• Different chemotherapy combinations may be preferred for women with breast cancer that has spread to the lymph nodes (node positive), locally advanced breast cancer or inflammatory breast cancer.
  • Women with HER2-positive breast cancer may also be given biological therapy with certain chemotherapy combinations.

The most common chemotherapy combinations used to treat breast cancer are:

  • AC
    • doxorubicin (Adriamycin) and cyclophosphamide (Cytoxan, Procytox)
  • AC – Taxol
    • doxorubicin and cyclophosphamide, followed by paclitaxel (Taxol)
  • AC – Taxol (dose dense)
    • doxorubicin and cyclophosphamide, followed by paclitaxel, with less time between treatments (dose dense)
      • This combination is usually given with filgrastim (Neupogen) or pegfilgrastim (Neulasta), which are granulocyte colony-stimulating factorsgranulocyte colony-stimulating factorsA substance that stimulates the bone marrow to develop granulocytes (a type of white blood cell). Granulocytes help defend the body against bacteria, viruses and types of fungus..
  • TC
    • docetaxel (Taxotere) and cyclophosphamide
  • TAC (or DAC)
    • docetaxel, doxorubicin and cyclophosphamide
  • FAC (or CAF)
    • cyclophosphamide (by mouth), doxorubicin and 5-fluorouracil (Adrucil, 5-FU,)
  • CEF
    • cyclophosphamide (by mouth), epirubicin (Pharmorubicin) and 5-fluorouracil
  • FEC
    • cyclophosphamide (into a vein – intravenous), epirubicin and 5-fluorouracil
  • FEC – T
    • cyclophosphamide, epirubicin and 5-fluorouracil, followed by docetaxel
  • CMF – IV
    • cyclophosphamide (intravenous), methotrexate and 5-fluorouracil
  • CMF – PO
    • cyclophosphamide (by mouth), methotrexate and 5-fluorouracil
  • Taxol – FAC
    • paclitaxel, then followed by cyclophosphamide, doxorubicin and 5-fluorouracil
  • doxorubicin and docetaxel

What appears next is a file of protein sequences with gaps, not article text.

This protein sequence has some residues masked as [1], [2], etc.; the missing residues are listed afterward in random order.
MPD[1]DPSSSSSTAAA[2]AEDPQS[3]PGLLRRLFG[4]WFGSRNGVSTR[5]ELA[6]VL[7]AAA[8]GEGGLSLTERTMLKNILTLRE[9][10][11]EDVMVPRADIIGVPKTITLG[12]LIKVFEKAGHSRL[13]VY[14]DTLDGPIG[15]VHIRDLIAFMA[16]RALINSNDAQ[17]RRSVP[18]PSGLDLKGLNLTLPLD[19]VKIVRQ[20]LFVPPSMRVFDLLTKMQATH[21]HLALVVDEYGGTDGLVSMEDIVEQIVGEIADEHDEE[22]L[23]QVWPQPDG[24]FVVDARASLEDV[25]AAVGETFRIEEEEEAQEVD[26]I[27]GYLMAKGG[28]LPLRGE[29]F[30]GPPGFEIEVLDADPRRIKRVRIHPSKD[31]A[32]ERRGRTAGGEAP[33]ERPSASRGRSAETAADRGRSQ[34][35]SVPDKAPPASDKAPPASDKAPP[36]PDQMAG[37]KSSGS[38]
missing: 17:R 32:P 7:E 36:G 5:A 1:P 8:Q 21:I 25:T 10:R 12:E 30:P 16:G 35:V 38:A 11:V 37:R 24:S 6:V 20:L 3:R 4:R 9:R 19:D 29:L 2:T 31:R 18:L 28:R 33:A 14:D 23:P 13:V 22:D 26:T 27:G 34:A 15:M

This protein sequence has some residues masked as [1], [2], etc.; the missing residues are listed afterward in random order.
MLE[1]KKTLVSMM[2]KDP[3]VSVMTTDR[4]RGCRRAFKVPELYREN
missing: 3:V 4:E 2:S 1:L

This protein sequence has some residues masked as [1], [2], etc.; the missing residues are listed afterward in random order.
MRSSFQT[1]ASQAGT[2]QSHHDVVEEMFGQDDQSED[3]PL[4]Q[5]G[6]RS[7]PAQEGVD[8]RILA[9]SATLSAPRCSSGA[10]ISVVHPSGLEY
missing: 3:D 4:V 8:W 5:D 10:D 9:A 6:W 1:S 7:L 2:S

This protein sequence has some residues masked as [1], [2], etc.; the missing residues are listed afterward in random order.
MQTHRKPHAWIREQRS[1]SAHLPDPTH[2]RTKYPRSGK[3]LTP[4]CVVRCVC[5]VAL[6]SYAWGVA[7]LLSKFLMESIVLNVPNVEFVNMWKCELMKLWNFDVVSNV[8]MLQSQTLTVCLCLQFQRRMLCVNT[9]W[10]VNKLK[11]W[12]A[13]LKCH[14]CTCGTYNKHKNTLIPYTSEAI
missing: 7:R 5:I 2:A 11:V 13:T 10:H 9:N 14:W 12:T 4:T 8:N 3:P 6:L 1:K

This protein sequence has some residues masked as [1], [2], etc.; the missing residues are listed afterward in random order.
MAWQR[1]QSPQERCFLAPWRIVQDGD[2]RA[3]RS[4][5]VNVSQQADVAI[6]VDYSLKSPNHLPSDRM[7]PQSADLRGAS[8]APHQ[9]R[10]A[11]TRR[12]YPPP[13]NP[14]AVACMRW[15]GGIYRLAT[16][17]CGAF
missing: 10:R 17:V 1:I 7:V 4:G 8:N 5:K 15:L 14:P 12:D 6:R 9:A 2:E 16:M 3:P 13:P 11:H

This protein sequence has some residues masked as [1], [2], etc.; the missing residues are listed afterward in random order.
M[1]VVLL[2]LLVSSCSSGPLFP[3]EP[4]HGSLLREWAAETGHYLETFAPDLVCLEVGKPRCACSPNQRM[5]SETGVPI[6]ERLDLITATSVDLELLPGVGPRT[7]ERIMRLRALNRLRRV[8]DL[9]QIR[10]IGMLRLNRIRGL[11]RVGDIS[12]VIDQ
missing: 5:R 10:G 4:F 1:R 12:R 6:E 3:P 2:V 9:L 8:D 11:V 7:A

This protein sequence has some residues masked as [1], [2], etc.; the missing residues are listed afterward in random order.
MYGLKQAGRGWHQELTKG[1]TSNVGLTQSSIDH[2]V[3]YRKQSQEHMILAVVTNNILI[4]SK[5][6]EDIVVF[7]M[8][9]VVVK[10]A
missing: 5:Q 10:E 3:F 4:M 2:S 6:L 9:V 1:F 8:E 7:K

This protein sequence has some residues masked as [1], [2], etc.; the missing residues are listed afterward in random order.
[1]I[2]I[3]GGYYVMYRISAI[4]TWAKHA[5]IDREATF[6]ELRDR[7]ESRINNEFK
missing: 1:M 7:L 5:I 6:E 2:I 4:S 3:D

• EC – GCSF
    • epirubicin and cyclophosphamide, with filgrastim
  • docetaxel and carboplatin (Paraplatin, Paraplatin AQ)
  • gemcitabine (Gemzar) and docetaxel
  • gemcitabine and paclitaxel
  • capecitabine (Xeloda) and docetaxel

Certain chemotherapy drugs may be used alone to treat advanced or metastatic breast cancer. They may also be given to women who have breast cancer that is no longer responding to other treatments. This is because single drugs have fewer side effects than combinations.

  • vinorelbine (Navelbine)
  • cisplatin
  • capecitabine
  • paclitaxel
  • docetaxel
  • doxorubicin
  • 5-fluorouracil
  • methotrexate
  • epirubicin
  • etoposide (Vesepid, VP-16) (by mouth)
  • cyclophosphamide
  • gemcitabine
  • mitomycin (Mutamycin)
  • protein-bound paclitaxel (Abraxane)
    • The protein helps get the active drug (paclitaxel) into the cancer cells more easily.
  • eribulin (Halaven)
    • Eribulin may be used to treat metastatic breast cancer in women who have received at least 2 other chemotherapy regimens for metastatic disease. Previous therapy should have included an anthracycline (such as doxorubicin or epirubicin) and a taxane (such as paclitaxel or docetaxel).

For more detailed information on specific drugs, go to sources of drug information.

Supportive care drugs

Colony-stimulating factors may be given with some chemotherapy combinations used to treat breast cancer to help lessen the following side effects:

  • neutropenia – a reduction in neutrophils, which are a type of white blood cell
  • anemia – a reduction in the number of red blood cells

Antibiotics may be prescribed to reduce the chance of infection during chemotherapy, especially during dose-dense treatments.

See a list of questions to ask your doctor about chemotherapy.